‘Buy this house… and mortgage your life!’
The Nesting is a 1981 American horror film about an agoraphobic writer who rents an isolated house so she can concentrate on her writing. Also released as Phobia and Massacre Mansion
Directed and produced by Armand Weston from a screenplay co-written with Daria Price (Dawn of the Mummy storyline). Weston previously directed ‘roughie’ films such as The Defiance of Good, The Taking of Christina and Take Off (loosely based on Oscar Wilde’s The Picture of Dorian Gray). His last directorial credit was another sleazy movie, Blue Voodoo in 1984.
The Nesting Company production stars Robin Groves (Sliver; Silver Bullet), Christopher Loomis, Michael David Lally and former ’50s star Gloria Grahame (Mansion of the Doomed; Black Noon; The Todd Killings; Blood and Lace). Genre veteran John Carradine has a cameo role.
Writer Lauren Cochran (Robin Groves) suffers from agoraphobia and, in a bid to overcome her ailment, she rents a stately mansion in the country from Colonel Lebrun (John Carradine). It transpires that the old place used to be a place of ill-repute where some ladies of the night were murdered after World War II and Cochran has a mysterious connection to the place.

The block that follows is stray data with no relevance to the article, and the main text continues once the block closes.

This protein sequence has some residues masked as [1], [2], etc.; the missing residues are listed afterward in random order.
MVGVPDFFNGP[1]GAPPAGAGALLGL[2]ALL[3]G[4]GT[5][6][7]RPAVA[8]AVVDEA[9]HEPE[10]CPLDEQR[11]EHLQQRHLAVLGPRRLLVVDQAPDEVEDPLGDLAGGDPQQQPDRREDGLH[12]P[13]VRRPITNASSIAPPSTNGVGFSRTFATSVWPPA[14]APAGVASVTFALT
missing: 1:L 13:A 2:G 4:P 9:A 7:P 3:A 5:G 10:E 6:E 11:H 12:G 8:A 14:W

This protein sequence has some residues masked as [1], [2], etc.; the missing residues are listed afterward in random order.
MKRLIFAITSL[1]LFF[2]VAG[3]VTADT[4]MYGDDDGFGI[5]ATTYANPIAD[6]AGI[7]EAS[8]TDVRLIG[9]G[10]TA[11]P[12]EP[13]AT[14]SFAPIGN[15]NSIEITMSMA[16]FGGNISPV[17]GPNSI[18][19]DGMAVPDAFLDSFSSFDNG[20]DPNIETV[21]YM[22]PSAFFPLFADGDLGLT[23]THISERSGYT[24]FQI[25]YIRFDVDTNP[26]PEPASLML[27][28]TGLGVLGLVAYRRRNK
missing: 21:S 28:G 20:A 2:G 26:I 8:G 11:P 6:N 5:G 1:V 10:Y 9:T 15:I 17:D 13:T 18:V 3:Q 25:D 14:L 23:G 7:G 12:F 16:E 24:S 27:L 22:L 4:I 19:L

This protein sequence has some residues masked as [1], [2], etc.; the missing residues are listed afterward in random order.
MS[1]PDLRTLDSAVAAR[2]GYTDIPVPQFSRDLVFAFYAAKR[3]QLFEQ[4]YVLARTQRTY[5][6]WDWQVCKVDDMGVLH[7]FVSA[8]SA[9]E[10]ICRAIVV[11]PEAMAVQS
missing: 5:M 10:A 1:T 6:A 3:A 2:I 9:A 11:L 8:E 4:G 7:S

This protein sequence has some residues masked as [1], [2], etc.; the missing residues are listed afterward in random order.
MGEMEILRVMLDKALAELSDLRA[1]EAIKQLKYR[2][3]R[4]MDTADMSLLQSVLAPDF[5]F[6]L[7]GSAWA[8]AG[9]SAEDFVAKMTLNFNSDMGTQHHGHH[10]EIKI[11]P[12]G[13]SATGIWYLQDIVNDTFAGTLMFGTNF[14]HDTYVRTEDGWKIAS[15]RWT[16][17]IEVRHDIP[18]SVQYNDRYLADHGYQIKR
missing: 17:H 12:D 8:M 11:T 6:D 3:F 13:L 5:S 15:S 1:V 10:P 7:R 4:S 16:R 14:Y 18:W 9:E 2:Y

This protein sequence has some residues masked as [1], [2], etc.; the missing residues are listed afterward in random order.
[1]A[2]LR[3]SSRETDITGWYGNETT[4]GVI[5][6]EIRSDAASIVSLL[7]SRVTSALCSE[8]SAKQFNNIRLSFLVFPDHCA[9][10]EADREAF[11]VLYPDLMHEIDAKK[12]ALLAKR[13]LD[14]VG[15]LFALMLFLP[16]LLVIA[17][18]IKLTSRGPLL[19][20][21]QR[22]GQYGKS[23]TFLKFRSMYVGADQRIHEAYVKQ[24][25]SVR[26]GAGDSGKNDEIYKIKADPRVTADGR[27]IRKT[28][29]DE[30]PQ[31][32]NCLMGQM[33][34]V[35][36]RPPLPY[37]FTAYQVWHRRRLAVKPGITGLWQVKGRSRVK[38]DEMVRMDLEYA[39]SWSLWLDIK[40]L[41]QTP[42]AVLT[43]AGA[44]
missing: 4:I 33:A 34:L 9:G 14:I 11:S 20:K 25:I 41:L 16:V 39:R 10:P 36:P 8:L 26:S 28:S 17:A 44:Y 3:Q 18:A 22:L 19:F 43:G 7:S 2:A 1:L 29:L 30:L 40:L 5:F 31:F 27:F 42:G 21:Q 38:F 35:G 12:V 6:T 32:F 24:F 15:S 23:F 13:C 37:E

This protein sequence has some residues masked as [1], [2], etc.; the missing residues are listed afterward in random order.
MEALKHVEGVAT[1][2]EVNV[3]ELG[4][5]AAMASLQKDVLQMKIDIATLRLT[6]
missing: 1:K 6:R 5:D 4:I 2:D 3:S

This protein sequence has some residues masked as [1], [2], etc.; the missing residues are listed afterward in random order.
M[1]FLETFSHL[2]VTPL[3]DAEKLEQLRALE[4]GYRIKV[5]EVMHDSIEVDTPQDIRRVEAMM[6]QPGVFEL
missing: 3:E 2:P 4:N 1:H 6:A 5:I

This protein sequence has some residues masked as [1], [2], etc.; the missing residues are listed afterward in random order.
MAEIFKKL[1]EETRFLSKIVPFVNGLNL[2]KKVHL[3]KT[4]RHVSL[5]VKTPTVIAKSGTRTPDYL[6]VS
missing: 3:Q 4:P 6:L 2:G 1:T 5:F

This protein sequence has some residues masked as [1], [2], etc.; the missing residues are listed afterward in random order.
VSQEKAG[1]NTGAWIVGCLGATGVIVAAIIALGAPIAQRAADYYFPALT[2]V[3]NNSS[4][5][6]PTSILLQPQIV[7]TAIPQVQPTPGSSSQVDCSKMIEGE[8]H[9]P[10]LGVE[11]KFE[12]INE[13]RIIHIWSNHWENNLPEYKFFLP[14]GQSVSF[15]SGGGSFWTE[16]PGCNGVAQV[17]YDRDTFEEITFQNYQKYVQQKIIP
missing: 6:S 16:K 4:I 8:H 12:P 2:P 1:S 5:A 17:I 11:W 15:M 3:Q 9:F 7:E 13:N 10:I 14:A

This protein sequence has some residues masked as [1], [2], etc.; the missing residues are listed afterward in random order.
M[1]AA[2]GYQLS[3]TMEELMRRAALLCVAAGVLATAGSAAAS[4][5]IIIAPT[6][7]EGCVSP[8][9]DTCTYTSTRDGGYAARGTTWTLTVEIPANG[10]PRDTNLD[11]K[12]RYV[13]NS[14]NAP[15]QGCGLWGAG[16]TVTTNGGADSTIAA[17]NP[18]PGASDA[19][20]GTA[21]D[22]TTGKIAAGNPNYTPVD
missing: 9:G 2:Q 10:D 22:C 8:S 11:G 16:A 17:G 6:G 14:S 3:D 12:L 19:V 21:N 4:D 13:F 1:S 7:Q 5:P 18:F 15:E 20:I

The Nesting is one of those odd films that, whilst not particularly good in a conventional sense, tends to stay in the mind. It does, of course, boast great original artwork (by director Armand Weston himself) that graced the UK pre-cert Vipco release and probably suckered in this particular viewer as an eleven-year-old keen to watch every horror release going.
The movie has a sleazy, atmospheric charm, especially during the opening brothel-based scenes and a great scythe-to-the-face moment which had this young viewer bemused as to how it had escaped a place on the British Director of Public Prosecution’s banned list. Of course, watching it now it all seems pretty tame…
Daz Lawrence, MOVIES and MANIA
“This movie reminds me of Superstition and I mean that in the best of ways. When the supernatural decides to kill someone in both of these movies, it does not mess around. It dispatches people in the most extreme ways, such as ghostly hands pulling someone into a lake or a scythe right to the brain. Even better, there are numerous dream sequences and reveals of the past…” B&S About Movies
“Weston makes the most of the eerie locales and builds atmosphere in a palpable manner. There are some tremendous set-pieces – notably an attempt to rescue Groves from a treacherous looking roof – and a slow burn approach which is unusual in the splatter-oriented horror films of the period.” DVD Maniacs
“The Nesting sort of drags in general; it’s certainly too long at 103 minutes and is wildly uneven. When it wants to be a straight-up haunted house horror show, it works well; the score is definitely a high point when the film is in this mode, as the frenzied music shrieks to create tension and mood. I suppose the main problem is that it just doesn’t want to be that type of film enough.” Oh, the Horror!
” …occasionally amusing, but you’ve got to put up with a lot of dull, predictable crap in between the good stuff. It’s also undone by a lousy ending. Groves’ wisecracking boyfriend grates on the nerves too. John Carradine is around long enough to say a couple of lines before having a stroke and disappearing for a good chunk of the movie.” The Video Vacuum
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